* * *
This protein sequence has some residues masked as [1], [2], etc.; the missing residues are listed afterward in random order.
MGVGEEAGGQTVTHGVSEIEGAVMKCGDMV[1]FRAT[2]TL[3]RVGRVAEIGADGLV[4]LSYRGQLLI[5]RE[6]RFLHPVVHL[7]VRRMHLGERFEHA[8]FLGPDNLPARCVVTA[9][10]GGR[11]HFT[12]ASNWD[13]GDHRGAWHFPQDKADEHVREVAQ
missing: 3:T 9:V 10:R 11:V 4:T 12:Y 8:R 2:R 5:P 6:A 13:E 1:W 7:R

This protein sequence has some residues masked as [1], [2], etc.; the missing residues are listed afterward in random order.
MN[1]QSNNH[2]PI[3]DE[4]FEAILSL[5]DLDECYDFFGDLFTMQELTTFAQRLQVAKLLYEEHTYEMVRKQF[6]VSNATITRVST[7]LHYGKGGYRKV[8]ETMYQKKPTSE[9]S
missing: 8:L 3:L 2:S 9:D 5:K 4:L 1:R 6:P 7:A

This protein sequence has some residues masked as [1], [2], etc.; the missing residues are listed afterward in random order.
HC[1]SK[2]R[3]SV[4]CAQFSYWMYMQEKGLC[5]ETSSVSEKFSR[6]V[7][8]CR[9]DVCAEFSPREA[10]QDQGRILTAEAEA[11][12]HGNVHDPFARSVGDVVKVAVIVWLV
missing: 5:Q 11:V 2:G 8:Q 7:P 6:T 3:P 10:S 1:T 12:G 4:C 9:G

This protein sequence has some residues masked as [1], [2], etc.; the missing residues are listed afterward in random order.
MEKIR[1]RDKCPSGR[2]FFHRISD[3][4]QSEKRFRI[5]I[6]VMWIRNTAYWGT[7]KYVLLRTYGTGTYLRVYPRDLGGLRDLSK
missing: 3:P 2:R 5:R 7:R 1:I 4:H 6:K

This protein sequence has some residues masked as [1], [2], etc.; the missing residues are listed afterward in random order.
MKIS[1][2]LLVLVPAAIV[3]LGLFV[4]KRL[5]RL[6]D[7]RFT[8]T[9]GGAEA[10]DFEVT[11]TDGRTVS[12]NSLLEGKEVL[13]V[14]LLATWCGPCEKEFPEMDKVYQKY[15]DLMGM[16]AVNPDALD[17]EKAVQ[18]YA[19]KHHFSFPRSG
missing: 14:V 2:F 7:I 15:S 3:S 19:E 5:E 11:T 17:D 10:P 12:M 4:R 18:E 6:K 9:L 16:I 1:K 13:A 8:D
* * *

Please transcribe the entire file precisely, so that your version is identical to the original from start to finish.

This protein sequence has some residues masked as [1], [2], etc.; the missing residues are listed afterward in random order.
MGVGEEAGGQTVTHGVSEIEGAVMKCGDMV[1]FRAT[2]TL[3]RVGRVAEIGADGLV[4]LSYRGQLLI[5]RE[6]RFLHPVVHL[7]VRRMHLGERFEHA[8]FLGPDNLPARCVVTA[9][10]GGR[11]HFT[12]ASNWD[13]GDHRGAWHFPQDKADEHVREVAQ
missing: 3:T 9:V 10:R 11:V 4:T 12:Y 8:R 2:R 5:P 6:A 13:E 1:W 7:R

This protein sequence has some residues masked as [1], [2], etc.; the missing residues are listed afterward in random order.
MN[1]QSNNH[2]PI[3]DE[4]FEAILSL[5]DLDECYDFFGDLFTMQELTTFAQRLQVAKLLYEEHTYEMVRKQF[6]VSNATITRVST[7]LHYGKGGYRKV[8]ETMYQKKPTSE[9]S
missing: 8:L 3:L 2:S 9:D 5:K 4:L 1:R 6:P 7:A

This protein sequence has some residues masked as [1], [2], etc.; the missing residues are listed afterward in random order.
HC[1]SK[2]R[3]SV[4]CAQFSYWMYMQEKGLC[5]ETSSVSEKFSR[6]V[7][8]CR[9]DVCAEFSPREA[10]QDQGRILTAEAEA[11][12]HGNVHDPFARSVGDVVKVAVIVWLV
missing: 5:Q 11:V 2:G 8:Q 7:P 6:T 3:P 10:S 1:T 12:G 4:C 9:G

This protein sequence has some residues masked as [1], [2], etc.; the missing residues are listed afterward in random order.
MEKIR[1]RDKCPSGR[2]FFHRISD[3][4]QSEKRFRI[5]I[6]VMWIRNTAYWGT[7]KYVLLRTYGTGTYLRVYPRDLGGLRDLSK
missing: 3:P 2:R 5:R 7:R 1:I 4:H 6:K

This protein sequence has some residues masked as [1], [2], etc.; the missing residues are listed afterward in random order.
MKIS[1][2]LLVLVPAAIV[3]LGLFV[4]KRL[5]RL[6]D[7]RFT[8]T[9]GGAEA[10]DFEVT[11]TDGRTVS[12]NSLLEGKEVL[13]V[14]LLATWCGPCEKEFPEMDKVYQKY[15]DLMGM[16]AVNPDALD[17]EKAVQ[18]YA[19]KHHFSFPRSG
missing: 14:V 2:F 7:I 15:S 3:S 19:E 5:E 11:T 17:D 10:P 12:M 4:R 18:E 6:K 9:L 16:I 1:K 13:A 8:D